Food waste is costly; the UK as a whole pays for but does not eat £10.2 billion of good food each year. That’s £420 of avoidable food for the average household each year.

  • Food waste arising at manufacture reduced by around 200,000 tonnes between 2011 and 2014 (an approximate 10% reduction), whilst levels of food waste at retail were around 15% lower in 2015 compared to estimates for 2009.

The following practices were identified as key components to reducing waste and increasing return on investment. Food waste in the manufacturing and retail industry mainly consists of cakes, flowers, ready meals and sandwiches, all of which have a short sell-by-date.

  • retailers and suppliers should measure waste using tonnes as the common metric;
  • retailers and suppliers should develop ‘joint business plans’ to drive their supply chain operations with open and honest sharing of information;
  • retailers and suppliers should develop an ‘end-to-end’ understanding of each other’s businesses using tried and tested approaches such as value stream mapping; and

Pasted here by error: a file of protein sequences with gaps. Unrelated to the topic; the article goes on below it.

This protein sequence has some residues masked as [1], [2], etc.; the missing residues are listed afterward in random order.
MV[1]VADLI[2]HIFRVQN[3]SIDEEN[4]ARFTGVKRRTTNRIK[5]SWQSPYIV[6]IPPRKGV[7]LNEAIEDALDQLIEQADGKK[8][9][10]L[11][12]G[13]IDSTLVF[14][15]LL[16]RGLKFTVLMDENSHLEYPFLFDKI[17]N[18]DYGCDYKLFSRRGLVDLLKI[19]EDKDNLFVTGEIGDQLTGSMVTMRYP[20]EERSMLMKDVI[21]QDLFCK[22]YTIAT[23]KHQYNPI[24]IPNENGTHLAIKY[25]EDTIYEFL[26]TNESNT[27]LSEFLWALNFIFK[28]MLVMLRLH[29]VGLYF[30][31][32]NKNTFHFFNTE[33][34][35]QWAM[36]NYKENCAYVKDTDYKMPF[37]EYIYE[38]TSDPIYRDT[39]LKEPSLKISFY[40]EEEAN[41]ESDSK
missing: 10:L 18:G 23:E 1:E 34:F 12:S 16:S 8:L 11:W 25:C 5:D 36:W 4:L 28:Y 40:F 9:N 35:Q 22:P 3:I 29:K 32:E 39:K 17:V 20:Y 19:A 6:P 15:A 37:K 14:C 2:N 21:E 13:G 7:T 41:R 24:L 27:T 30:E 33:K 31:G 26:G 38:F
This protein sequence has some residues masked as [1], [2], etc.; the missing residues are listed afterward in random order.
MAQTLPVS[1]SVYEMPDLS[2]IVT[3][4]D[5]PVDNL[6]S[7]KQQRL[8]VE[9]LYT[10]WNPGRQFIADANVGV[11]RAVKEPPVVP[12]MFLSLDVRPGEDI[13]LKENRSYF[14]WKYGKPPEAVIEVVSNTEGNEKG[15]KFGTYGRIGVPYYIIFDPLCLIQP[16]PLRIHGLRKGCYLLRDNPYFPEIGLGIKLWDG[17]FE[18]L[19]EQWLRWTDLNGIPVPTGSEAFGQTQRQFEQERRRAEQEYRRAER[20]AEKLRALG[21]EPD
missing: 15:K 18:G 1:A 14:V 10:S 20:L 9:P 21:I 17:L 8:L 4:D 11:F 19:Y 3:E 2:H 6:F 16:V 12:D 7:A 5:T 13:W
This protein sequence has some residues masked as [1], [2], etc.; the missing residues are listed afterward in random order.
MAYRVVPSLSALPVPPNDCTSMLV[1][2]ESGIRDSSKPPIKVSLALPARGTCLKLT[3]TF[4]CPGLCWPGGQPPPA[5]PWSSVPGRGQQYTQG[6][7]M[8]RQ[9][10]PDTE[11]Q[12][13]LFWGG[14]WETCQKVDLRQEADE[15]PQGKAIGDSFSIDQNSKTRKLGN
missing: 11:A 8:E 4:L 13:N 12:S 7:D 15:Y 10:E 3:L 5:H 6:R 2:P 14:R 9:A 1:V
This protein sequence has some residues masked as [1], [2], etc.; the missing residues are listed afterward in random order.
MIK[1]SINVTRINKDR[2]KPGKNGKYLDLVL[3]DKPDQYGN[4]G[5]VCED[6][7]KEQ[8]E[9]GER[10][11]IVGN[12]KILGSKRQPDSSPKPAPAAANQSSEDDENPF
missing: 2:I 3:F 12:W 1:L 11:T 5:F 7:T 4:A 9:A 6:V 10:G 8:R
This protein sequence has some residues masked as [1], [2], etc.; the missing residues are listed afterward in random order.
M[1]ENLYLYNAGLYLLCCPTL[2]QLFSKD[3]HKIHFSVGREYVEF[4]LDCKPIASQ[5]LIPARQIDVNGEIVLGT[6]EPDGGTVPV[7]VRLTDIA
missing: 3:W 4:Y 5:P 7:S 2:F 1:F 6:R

• retailers and suppliers should focus on waste prevention with suppliers through the use of in-store availability measures in preference to service levels, which usually specifies delivery schedules and quantities.
  • Over the lifetime of the Courtauld agreement (2012 to 2015) the estimated weight of food waste avoided by signatories was 100,000 tonnes, with a value of approximately £100 million. The amount of food waste reported by signatories was around 3.6% lower in 2015 compared to 2012.
  • Over the lifetime of the Courtauld agreement the cumulative additional amount of surplus food redistributed was approximately 29,000 tonnes, with 18,000 tonnes being redistributed in 2015.
  • Under the Hospitality and Food Service Agreement there was a reduction in CO2e emissions of 11% against the (2012) baseline over the three years of the Agreement. Food waste prevention activities saved an estimated 24,000 tonnes of food from being thrown away (£67 million worth). Redistribution of surplus food doubled to 760 tonnes.

Looking ahead, action to increase prevention of food waste could save businesses £300 million a year.food waste